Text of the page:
Cheese does not matter. I know that many people are persnickety about their cheese and must raise their nose in the air as they pronounce with a French accent their favorite cheese. Even if the cheese is Italian cheese, they pronounce with a French accent. Yes, I like Gruyere, Camembert, and other highbrow cheeses, too. But, for a great cheeseburger, any cheese will do. Griddle is the main ingredient. One of the best cheeseburgers I have ever had was in Wagerville, alas they do not serve beer, however, Alabama, which constitutes the middle of nowhere. They serve it with American cheese, but the dang thing is so good, Food Network rated it the best in Alabama. I will not put up an argument, but there are a couple of places that I would put up there, all with griddles and concrete blocks. By the way, concrete block structures and great po’boys seem to go together.

Black lager poured down the side of a frozen pilsner glass with a 3/8 inch foam head is close to perfection. Cheeseburger, well done, mustard, as the gods intended, lettuce, tomato, maybe a pickle, cut in half served with steak fries or onion rings. Big pool of ketchup doused heavily with hot sauce, now if no one interrupts me, I can make everything come out even – last bite of side, last bite of cheeseburger, and drain the glass. To the corollary of the saddest thing in the world is the greatest pleasure in the world – empty platter and foam drying on the side of the glass all at the same time.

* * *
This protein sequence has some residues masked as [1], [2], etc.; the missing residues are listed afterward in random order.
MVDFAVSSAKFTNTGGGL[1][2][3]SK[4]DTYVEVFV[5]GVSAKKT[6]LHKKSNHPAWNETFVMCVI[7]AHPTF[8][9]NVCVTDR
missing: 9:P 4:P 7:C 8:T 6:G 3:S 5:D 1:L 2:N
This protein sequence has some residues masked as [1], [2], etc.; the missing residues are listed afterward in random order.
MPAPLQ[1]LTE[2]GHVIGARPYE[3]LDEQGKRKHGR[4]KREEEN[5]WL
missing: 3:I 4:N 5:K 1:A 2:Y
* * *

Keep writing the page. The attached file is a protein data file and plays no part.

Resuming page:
Tags

Beer, Cheeseburger

Meet the author

author avatar Bob Zeanah
I am a freelance writer with two books in search of a publisher. I teach Creative Writing classes as well as Business Writing and Grant Writing classes.

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author avatar Suzan Christensen
14th May 2013 (#)

A great explanation of cheeseburgers. french fries and beer with the lagniappe of the barbecue. What will he think of next?